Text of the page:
About the Shrine of the Book in the Israel MuseumIn the Israel Museum is the Shrine of the Book, built in 1965, and its purpose is to preserve and display the Dead Sea Scrolls, the Qumran Scrolls.
The shrine has a unique design, which over the years has become a symbol of the city.
This is a treasure for the Jewish people. In the shrine are hand written ancient writings, very rare and special, especially the Dead Sea Scrolls -the most important archeological findings of the 20th century.
The scrolls are extremely delicate, what makes displaying them for a long period of time very problematic. So, each each scroll is displayed for a few months, up to six, and then it is replaced by another, and the first scroll is put into storage, to let it 'rest' from its exposer to light.
Near the shrine is a very specific model of Jerusalem from the period of the Second Temple. The model gives a connection between the hand written scrolls and the history of Israel. There are many treasures here, like the Aleppo Codex, a precise and authoritative manuscript written in Tiberias in the 10th century CE.
Through these texts, these scrolls give us information about the lives of the big Jewish communities of past who wrote them.
What are the Dead Sea Scrolls?The Dead Sea Scrolls, also called the Qumran Scrolls and the Judean Desert Scrolls, seem to be the greatest archeological discovery to be made in Israel.
The first scrolls were discovered inside ceramic vases in a cave near the Quman ruins, on the north west cliffs of the Dead Sea, in the Judean Desert. The one who discovered them was Mohammed a-Deeb, a Bedouin shepard, who was looking for a lost sheep, in 1947, and saw the vase with three scrolls inside. From 1947 up to 1958, hundreds of scrolls were found in other caves in the same area.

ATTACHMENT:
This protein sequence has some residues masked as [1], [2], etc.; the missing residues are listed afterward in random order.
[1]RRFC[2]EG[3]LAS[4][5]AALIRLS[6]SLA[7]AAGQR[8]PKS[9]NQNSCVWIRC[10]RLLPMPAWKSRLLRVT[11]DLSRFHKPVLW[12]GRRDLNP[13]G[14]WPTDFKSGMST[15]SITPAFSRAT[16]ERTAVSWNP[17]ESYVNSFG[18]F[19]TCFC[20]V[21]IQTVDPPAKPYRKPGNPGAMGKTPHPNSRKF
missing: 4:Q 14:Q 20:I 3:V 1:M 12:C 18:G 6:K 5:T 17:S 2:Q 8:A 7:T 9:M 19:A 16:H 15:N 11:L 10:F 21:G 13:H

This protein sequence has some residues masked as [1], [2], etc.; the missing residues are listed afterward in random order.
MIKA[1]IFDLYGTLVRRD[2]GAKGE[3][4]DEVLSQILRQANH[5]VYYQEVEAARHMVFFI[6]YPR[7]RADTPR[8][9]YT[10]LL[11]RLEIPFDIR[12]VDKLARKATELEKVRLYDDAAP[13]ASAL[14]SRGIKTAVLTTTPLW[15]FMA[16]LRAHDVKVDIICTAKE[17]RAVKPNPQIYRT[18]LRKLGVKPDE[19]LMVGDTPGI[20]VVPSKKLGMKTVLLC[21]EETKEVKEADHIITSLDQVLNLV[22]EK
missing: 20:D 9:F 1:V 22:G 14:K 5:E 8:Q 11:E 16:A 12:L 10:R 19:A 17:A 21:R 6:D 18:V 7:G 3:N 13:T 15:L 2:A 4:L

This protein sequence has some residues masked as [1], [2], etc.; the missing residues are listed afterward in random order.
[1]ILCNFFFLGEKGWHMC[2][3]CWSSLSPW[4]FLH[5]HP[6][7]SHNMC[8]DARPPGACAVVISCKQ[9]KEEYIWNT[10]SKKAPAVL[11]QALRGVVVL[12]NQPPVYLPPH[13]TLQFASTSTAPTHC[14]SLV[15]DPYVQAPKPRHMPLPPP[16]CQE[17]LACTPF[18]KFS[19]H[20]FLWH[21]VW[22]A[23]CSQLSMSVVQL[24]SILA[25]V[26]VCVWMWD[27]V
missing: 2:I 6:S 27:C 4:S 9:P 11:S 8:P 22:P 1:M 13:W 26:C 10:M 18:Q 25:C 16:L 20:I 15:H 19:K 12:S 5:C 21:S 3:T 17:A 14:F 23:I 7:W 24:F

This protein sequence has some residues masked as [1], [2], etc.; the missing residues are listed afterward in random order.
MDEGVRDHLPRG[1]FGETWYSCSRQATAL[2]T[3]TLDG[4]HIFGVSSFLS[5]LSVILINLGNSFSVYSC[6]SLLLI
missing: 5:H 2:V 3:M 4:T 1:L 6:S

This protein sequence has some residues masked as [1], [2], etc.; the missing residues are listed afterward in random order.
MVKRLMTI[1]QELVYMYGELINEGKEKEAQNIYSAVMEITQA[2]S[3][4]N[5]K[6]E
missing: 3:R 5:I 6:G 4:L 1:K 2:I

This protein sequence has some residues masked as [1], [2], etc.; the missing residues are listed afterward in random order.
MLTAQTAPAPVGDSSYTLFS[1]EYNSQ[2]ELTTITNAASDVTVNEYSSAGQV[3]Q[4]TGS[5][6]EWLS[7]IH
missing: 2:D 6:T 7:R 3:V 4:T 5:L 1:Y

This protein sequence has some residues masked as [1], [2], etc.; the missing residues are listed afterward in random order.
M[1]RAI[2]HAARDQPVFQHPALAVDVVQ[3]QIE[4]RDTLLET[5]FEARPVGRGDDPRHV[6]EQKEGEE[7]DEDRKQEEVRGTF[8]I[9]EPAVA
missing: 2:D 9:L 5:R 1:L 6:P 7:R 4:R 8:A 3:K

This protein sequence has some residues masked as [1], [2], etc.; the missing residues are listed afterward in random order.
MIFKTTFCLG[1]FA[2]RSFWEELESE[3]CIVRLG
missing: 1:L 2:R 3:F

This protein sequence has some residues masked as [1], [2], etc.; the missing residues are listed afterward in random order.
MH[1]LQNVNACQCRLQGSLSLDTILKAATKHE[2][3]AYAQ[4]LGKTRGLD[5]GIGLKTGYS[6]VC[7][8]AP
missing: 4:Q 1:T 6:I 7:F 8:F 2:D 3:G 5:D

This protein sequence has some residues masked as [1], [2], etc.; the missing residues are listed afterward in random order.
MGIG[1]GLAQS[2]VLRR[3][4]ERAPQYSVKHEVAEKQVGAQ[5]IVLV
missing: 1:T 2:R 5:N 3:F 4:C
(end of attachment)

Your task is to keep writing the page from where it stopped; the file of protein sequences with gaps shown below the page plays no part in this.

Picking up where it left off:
These are scrolls that contain texts from Biblical books, or other books that were not included in the Bible called external books. Other scrolls contained identities and letters, mostly written about Papyrus.
Researchers estimate that these scrolls were written between the 3rd century BC and the 1st century, right before the destruction of the Second Temple in the year 70 CE. They are considered the earliest Hebrew texts that have ever been discovered.
The Structure's ArchitectureThe original purpose of the structure was to preserve and display the first seven scrolls to have been found in 1947 in the Qumran. It was designed in the 1960's as a building with the feeling of a shrine, and was opened in 1965. It is considered a stepping stone towards modern architecture.
The building's design was made by Jewish-American architects Armand Bartos and Frederick Kiesler. They decided to design the building, with a white dome-like top, a reminder of the vase covers the scrolls were found in. The white color contrasts with the black wall put next to it, what fits with the description about the "sons of light," as these writer's saw themselves, against the "sons of darknss," their enemies. The corridor on the way to the entrance reminds a cave, again reminding the location of the scrolls.
The structure is located next to impressive and official places for the State of Israel, like the Knesset, Government buildings, and the National Library, indicating the importance of the scrolls, and the structure that contains them.